39. I cannot even believe how incredibly amazing it turned out. You are a brilliant genius and now it is all good vibes in there!!!! PS I love when you partner w/ Lowe’s, because let’s face it, we’re all basically going to have to go to Lowe’s or the other big box to get the things that we need. They are so smart to work with you.

  40. Sir, this is crazy impressive. Looks amazing. Hope you’re loving every minute of showering and getting ready in there. Has to feel like a breath of fresh air! Solid work with a truly impressive result!

  41. WOW. You are so talented.

  42. Amazing and wonderful. I’m especially impressed with your ability to retain the original wall and floor surfaces and sink, and bring in new materials to make it all play together. Much better than a gut job.

  43. Holy crap Daniel! What a transformation! I bet Anna will use the shower now.

  44. Wow. Just Wow.

  45. THIS IS AMAZING, DANIEL!!! I could not love it more – fantastic job!

  46. Once again, WOW. Love all of your choices and have saved some ideas for my own bathroom reno, so thankyou. Side note: am I the only one who noticed that you gave your door a makeover, and moved it over to the other side?

  47. Holy shit. This bathroom went from craptastic to something totally charming that looks like it would be featured in an Anthropologie ad! Cannot believe this was only $1000! Looks like a $5K renovation at least. And I LOVE the floors. Hope they hold up!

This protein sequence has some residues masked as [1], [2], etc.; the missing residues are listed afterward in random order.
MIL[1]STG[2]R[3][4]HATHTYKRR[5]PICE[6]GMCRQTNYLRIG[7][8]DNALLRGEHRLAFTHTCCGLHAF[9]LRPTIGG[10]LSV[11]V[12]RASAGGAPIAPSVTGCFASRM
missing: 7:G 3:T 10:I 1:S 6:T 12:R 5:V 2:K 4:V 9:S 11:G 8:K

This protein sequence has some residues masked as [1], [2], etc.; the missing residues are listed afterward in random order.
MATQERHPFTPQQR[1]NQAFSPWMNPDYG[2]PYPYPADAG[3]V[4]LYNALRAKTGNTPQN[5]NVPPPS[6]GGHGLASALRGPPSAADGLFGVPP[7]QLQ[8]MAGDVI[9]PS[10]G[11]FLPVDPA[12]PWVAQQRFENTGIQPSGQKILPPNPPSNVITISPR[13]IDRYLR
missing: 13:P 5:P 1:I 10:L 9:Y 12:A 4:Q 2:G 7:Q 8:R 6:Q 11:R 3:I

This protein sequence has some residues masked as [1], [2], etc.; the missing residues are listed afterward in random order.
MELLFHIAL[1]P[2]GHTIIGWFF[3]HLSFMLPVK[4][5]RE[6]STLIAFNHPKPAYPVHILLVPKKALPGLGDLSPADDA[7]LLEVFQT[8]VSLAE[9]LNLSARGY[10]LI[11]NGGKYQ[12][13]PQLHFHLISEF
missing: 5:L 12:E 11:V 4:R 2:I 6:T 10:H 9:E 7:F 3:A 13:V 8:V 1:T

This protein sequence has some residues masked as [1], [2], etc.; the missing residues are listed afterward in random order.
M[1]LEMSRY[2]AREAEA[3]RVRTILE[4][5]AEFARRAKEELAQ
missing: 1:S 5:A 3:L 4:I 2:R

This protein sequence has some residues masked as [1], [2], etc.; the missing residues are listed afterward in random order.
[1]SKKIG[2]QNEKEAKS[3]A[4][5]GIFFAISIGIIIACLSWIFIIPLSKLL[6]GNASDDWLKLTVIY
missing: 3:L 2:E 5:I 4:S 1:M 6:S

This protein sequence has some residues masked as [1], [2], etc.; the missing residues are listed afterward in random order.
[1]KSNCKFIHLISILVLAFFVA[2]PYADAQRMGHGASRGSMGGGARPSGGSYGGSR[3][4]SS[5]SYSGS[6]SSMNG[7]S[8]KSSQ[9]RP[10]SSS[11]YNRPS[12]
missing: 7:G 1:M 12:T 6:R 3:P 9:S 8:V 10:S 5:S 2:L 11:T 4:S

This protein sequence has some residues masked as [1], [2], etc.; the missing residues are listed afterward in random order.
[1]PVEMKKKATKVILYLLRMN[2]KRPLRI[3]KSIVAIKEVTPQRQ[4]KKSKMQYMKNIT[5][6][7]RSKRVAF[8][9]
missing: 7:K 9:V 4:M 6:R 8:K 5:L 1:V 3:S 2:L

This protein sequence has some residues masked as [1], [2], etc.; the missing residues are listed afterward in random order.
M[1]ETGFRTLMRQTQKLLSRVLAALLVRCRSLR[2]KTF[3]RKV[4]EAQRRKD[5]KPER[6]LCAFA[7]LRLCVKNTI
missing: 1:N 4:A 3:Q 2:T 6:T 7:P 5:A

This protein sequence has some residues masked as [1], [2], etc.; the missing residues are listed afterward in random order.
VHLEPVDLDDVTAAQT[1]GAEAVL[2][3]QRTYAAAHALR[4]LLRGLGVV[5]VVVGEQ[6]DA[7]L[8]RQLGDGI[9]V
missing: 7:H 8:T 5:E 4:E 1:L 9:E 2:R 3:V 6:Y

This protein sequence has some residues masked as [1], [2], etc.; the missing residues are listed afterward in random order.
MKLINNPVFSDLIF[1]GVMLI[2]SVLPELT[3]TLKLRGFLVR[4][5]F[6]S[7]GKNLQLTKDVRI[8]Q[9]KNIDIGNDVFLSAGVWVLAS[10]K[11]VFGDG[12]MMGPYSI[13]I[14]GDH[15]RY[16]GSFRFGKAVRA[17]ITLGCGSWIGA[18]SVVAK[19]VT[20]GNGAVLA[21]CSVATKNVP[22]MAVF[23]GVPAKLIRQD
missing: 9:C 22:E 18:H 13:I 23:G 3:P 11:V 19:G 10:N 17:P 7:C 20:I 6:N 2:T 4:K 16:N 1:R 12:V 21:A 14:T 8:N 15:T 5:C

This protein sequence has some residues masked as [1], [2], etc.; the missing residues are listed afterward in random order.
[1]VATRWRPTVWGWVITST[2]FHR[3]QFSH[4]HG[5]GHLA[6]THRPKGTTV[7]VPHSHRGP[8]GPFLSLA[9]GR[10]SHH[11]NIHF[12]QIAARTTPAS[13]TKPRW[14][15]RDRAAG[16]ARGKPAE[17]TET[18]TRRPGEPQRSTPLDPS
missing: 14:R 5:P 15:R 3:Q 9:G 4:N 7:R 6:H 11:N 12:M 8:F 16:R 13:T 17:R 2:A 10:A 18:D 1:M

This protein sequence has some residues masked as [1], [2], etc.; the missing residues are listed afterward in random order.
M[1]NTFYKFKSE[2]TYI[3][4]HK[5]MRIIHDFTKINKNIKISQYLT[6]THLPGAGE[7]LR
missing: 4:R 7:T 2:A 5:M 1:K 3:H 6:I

48. Really beautiful refresh+! Anna needs to come and try it out!

  49. Daniel, you’ve done it again! You really make it look too easy. Great eye for blending new with old and making it look *right*.

  50. If I was your houseguest I would even sleep in this is bathroom. :-)

    Super job! These little curves on the cabinet – <3!
    Someone mentioned the colors that just fit, though she wouldn‘t have chosen them. Same here! Crazy how good this looks while on a color sample I would have immediately yelled „band-aid“. You have an eye for that, really. It complements also the floor super nicely.
    Glad to see that you also installed an overhead light – when I commented on your before, I suggested to get more light sources, so glad you did!